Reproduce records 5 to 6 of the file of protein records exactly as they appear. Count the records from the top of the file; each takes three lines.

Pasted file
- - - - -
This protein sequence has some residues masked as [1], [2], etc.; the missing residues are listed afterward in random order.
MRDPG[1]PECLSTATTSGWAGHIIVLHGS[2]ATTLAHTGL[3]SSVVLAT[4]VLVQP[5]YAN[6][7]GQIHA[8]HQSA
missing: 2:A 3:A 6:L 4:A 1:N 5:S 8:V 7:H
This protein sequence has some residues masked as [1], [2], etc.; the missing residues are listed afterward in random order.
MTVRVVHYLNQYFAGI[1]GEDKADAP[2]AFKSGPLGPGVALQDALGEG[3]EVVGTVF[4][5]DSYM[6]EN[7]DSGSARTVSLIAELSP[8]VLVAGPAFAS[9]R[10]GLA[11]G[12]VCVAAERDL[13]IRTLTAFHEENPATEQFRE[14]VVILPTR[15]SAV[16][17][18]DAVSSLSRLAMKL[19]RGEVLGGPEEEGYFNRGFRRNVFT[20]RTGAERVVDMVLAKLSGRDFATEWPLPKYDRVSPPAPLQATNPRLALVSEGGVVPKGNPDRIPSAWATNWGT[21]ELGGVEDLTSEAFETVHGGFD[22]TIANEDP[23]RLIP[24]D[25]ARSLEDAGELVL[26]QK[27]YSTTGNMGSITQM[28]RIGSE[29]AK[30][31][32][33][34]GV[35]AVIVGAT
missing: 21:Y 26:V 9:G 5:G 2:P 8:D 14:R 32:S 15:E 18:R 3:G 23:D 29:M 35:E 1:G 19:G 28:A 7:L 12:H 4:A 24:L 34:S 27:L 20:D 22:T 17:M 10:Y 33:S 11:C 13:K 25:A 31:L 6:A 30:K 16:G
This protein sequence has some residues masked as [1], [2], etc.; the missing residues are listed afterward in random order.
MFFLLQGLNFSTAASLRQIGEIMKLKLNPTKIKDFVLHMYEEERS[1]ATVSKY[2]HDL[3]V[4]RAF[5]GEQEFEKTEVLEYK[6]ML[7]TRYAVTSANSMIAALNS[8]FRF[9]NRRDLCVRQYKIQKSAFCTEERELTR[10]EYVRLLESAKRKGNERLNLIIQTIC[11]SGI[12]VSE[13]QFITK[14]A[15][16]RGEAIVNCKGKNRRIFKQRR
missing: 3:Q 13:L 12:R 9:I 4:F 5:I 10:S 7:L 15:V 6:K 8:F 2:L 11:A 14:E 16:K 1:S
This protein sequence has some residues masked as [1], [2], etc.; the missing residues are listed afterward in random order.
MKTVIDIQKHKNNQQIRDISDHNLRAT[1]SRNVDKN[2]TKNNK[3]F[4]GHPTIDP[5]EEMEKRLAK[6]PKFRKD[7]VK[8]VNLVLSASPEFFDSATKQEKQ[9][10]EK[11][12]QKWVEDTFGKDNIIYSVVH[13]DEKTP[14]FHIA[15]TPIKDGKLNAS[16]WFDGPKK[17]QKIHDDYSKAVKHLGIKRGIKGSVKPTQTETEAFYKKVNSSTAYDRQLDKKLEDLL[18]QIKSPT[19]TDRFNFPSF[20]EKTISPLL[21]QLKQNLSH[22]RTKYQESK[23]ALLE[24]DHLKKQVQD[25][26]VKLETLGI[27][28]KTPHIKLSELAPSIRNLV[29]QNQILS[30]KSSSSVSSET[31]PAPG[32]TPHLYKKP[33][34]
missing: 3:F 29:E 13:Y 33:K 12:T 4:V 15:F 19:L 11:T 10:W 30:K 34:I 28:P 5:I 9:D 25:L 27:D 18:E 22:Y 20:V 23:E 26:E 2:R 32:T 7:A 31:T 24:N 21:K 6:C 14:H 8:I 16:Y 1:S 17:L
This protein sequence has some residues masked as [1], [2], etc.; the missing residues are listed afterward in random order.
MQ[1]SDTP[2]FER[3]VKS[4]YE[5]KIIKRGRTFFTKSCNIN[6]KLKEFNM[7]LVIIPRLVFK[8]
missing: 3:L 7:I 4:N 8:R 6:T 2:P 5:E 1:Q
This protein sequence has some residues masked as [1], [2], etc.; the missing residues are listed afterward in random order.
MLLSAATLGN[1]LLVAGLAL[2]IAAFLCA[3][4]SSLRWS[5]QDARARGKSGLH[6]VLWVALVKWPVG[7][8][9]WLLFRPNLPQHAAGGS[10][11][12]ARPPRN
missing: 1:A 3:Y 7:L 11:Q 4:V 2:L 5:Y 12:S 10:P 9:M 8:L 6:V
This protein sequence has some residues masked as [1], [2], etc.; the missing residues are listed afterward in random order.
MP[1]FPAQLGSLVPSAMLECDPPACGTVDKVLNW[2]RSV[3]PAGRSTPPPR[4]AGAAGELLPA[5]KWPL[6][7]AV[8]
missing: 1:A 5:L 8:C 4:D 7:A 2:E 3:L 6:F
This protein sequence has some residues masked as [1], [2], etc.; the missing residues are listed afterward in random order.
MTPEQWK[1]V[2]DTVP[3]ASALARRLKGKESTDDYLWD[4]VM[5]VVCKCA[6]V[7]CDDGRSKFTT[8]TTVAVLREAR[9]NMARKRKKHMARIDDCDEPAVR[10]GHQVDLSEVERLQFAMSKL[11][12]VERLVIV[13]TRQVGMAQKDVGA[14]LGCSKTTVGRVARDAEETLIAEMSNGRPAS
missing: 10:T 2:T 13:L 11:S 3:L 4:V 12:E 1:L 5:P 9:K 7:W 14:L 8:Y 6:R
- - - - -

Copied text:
This protein sequence has some residues masked as [1], [2], etc.; the missing residues are listed afterward in random order.
MQ[1]SDTP[2]FER[3]VKS[4]YE[5]KIIKRGRTFFTKSCNIN[6]KLKEFNM[7]LVIIPRLVFK[8]
missing: 3:L 7:I 4:N 8:R 6:T 2:P 5:E 1:Q
This protein sequence has some residues masked as [1], [2], etc.; the missing residues are listed afterward in random order.
MLLSAATLGN[1]LLVAGLAL[2]IAAFLCA[3][4]SSLRWS[5]QDARARGKSGLH[6]VLWVALVKWPVG[7][8][9]WLLFRPNLPQHAAGGS[10][11][12]ARPPRN
missing: 1:A 3:Y 7:L 11:Q 4:V 2:L 5:Y 12:S 10:P 9:M 8:L 6:V